I had committed to sitting for thirty minutes when I got to the hour-and-a-half mark of the walk. When that time comes, it’s at a small park where I am stung with the memory of a beautiful girl who became a beautiful woman, and I wonder what might just have been had I not backed away from the opening she gave me in our post-high school years. Feeling the way this strengthens the voice, I try to remind myself of the independence in which I often delight, the ways in which I’ve lived on my own terms, while still giving ease to others. But the voice won’t have it, and it starts pummelling. “You let this get away. You could have been married. You could have had children. You took too many wrong turns, ran yourself into too many dead ends. You’ve squandered your talents and wasted precious time chasing something you can’t even name.”
I sit on a bench, and do the only thing possible. I go to pieces, crying with stomach heaving, streams of tears, full-bodied, decidedly unmanly. It feels like it could go on for hours.
It lasts five minutes. Maybe eight. And then the tears are done.
I feel my brow soften, my teeth unclench. I feel my breath. The breath that’s always there, no matter what. I do a blessing practice, silently wishing peace, joy, loving kindness and compassion to passersby – the pony-tailed teenage girls jogging around the park; the driver cruising by, lazily hanging his arm out the window; the cyclist with the lime green shorts, a hoodie over his helmet. And myself. I offer these blessings to myself because, right now, I can use them too.* The world grows bigger as I tune into the sounds of trucks on the nearby highway and the engines of descending planes. I sit at ease with the not knowing. Who can say? Maybe I would have been happier with a family, greater achievement, a house (though not in this neighbourhood, where I would surely feel like an imposter). Maybe not. I don’t know. I can’t know. The only thing about which I can be certain is that, at this moment, I’m not nearly as interested in the life that didn’t happen as I am in the one before me.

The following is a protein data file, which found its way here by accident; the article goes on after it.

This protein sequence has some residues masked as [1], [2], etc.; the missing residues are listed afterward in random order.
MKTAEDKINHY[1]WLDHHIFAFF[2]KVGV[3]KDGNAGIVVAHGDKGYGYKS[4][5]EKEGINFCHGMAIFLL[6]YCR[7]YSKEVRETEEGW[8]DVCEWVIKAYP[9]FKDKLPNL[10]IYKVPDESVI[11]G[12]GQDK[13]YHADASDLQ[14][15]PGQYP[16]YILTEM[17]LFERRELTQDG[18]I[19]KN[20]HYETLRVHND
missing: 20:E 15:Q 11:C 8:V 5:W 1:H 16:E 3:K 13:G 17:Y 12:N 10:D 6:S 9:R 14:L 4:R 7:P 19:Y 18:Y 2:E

And there’s something else I know. I have subdued the voice – not by restraining it, but rather, by letting it spend its energy. It hasn’t lost its power entirely, but it’s so depleted, I almost feel sorry for it. I needn’t, I suppose. It’s pretty resilient, and we’re bound to have another bout – or at least an animated conversation or two – in the future. But in the meantime, its hold over me is that much more diminished, and I am that much more liberated from unnecessary resentments and judgements, of myself and others, and that much better able to bring attentiveness, patience and good-heartedness to the people in my life. And to begin exchanges with drugstore cashiers by taking a moment to look at them, and ask “How are you?”
As for that thing I can’t quite name, it seems I’m getting closer all the time.
*For those unfamiliar with blessing or Buddhist metta (loving friendliness) practices, they are likely to seem absurd. What could be the point of extending good wishes to complete strangers? This is the kind of scepticism I brought to the practice when I started it about two years ago. It’s hard to remain sceptical, though, when it turns out to have been transformative. I don’t say such things lightly, but the practice makes me that much more open-hearted, patient with myself, and patient with others. As one of my teachers put it, “You may not be changing others, but you’re changing yourself.” Which, in turn, makes for happier others.